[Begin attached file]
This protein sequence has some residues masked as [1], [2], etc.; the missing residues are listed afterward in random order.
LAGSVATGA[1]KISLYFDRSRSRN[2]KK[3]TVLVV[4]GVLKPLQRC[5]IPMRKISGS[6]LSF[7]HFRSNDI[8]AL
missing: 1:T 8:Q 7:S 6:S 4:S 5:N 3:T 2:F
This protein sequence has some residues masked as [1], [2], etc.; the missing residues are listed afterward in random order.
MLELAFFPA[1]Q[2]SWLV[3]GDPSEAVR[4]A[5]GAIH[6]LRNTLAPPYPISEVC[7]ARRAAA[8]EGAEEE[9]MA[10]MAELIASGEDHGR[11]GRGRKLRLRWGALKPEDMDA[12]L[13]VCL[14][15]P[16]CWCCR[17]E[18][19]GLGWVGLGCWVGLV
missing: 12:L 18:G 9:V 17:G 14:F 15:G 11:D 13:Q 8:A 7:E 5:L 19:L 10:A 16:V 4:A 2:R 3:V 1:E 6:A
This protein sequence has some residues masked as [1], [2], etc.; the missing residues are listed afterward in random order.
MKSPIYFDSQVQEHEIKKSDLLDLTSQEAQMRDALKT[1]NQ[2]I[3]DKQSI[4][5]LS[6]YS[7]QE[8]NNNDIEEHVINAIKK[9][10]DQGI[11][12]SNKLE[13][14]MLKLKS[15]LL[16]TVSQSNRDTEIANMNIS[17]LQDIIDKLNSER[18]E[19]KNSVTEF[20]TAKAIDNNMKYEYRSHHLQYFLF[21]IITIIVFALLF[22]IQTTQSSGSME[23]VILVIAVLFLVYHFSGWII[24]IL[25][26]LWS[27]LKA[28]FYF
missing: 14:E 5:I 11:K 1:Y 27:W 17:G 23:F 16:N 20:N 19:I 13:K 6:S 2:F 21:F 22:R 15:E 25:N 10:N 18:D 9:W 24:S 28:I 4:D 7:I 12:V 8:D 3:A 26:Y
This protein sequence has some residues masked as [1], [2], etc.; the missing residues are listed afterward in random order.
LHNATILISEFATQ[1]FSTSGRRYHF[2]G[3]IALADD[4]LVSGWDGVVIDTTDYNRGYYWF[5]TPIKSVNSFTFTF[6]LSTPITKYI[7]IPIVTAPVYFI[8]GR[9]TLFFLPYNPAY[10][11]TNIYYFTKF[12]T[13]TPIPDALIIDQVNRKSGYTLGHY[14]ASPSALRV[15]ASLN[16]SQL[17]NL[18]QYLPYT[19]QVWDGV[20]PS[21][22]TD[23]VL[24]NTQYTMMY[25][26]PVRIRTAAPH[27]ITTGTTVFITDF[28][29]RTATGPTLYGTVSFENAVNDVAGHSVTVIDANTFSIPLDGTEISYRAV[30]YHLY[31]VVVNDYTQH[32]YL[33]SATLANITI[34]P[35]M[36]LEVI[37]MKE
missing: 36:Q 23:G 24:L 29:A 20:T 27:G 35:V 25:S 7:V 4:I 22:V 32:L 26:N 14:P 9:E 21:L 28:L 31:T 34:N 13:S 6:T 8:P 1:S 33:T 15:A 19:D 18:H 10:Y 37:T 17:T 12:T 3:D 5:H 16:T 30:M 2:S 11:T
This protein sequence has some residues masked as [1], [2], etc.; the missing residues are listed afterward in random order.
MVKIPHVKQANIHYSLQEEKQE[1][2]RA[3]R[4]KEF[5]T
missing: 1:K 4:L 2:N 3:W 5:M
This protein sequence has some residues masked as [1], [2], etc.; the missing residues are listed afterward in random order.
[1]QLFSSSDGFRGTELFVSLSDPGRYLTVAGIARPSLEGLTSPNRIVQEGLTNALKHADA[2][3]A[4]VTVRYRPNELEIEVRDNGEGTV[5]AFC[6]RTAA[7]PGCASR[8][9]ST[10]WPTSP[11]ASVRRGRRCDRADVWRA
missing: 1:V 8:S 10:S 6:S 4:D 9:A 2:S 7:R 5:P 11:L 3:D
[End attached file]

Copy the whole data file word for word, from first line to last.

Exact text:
This protein sequence has some residues masked as [1], [2], etc.; the missing residues are listed afterward in random order.
LAGSVATGA[1]KISLYFDRSRSRN[2]KK[3]TVLVV[4]GVLKPLQRC[5]IPMRKISGS[6]LSF[7]HFRSNDI[8]AL
missing: 1:T 8:Q 7:S 6:S 4:S 5:N 3:T 2:F
This protein sequence has some residues masked as [1], [2], etc.; the missing residues are listed afterward in random order.
MLELAFFPA[1]Q[2]SWLV[3]GDPSEAVR[4]A[5]GAIH[6]LRNTLAPPYPISEVC[7]ARRAAA[8]EGAEEE[9]MA[10]MAELIASGEDHGR[11]GRGRKLRLRWGALKPEDMDA[12]L[13]VCL[14][15]P[16]CWCCR[17]E[18][19]GLGWVGLGCWVGLV
missing: 12:L 18:G 9:V 17:G 14:F 15:G 11:D 13:Q 8:A 7:E 5:L 19:L 10:A 16:V 4:A 2:R 3:V 1:E 6:A
This protein sequence has some residues masked as [1], [2], etc.; the missing residues are listed afterward in random order.
MKSPIYFDSQVQEHEIKKSDLLDLTSQEAQMRDALKT[1]NQ[2]I[3]DKQSI[4][5]LS[6]YS[7]QE[8]NNNDIEEHVINAIKK[9][10]DQGI[11][12]SNKLE[13][14]MLKLKS[15]LL[16]TVSQSNRDTEIANMNIS[17]LQDIIDKLNSER[18]E[19]KNSVTEF[20]TAKAIDNNMKYEYRSHHLQYFLF[21]IITIIVFALLF[22]IQTTQSSGSME[23]VILVIAVLFLVYHFSGWII[24]IL[25][26]LWS[27]LKA[28]FYF
missing: 14:E 5:I 11:K 1:Y 27:W 17:G 23:F 16:N 20:N 19:I 13:K 6:S 2:F 21:F 22:R 15:E 25:N 10:N 18:D 9:W 24:S 28:I 4:D 7:I 12:V 8:D 3:A 26:Y
This protein sequence has some residues masked as [1], [2], etc.; the missing residues are listed afterward in random order.
LHNATILISEFATQ[1]FSTSGRRYHF[2]G[3]IALADD[4]LVSGWDGVVIDTTDYNRGYYWF[5]TPIKSVNSFTFTF[6]LSTPITKYI[7]IPIVTAPVYFI[8]GR[9]TLFFLPYNPAY[10][11]TNIYYFTKF[12]T[13]TPIPDALIIDQVNRKSGYTLGHY[14]ASPSALRV[15]ASLN[16]SQL[17]NL[18]QYLPYT[19]QVWDGV[20]PS[21][22]TD[23]VL[24]NTQYTMMY[25][26]PVRIRTAAPH[27]ITTGTTVFITDF[28][29]RTATGPTLYGTVSFENAVNDVAGHSVTVIDANTFSIPLDGTEISYRAV[30]YHLY[31]VVVNDYTQH[32]YL[33]SATLANITI[34]P[35]M[36]LEVI[37]MKE
missing: 36:Q 23:G 24:L 29:A 20:T 27:G 35:V 25:S 7:V 4:I 22:V 32:L 26:N 14:P 9:E 21:L 28:L 31:T 34:N 13:S 6:T 8:P 1:S 33:T 15:A 19:D 18:H 10:Y 37:T 17:T 12:T 3:D 5:H 16:T 30:M 2:S 11:T
This protein sequence has some residues masked as [1], [2], etc.; the missing residues are listed afterward in random order.
MVKIPHVKQANIHYSLQEEKQE[1][2]RA[3]R[4]KEF[5]T
missing: 1:K 4:L 2:N 3:W 5:M
This protein sequence has some residues masked as [1], [2], etc.; the missing residues are listed afterward in random order.
[1]QLFSSSDGFRGTELFVSLSDPGRYLTVAGIARPSLEGLTSPNRIVQEGLTNALKHADA[2][3]A[4]VTVRYRPNELEIEVRDNGEGTV[5]AFC[6]RTAA[7]PGCASR[8][9]ST[10]WPTSP[11]ASVRRGRRCDRADVWRA
missing: 1:V 8:S 10:S 6:S 4:D 9:A 2:S 7:R 5:P 11:L 3:D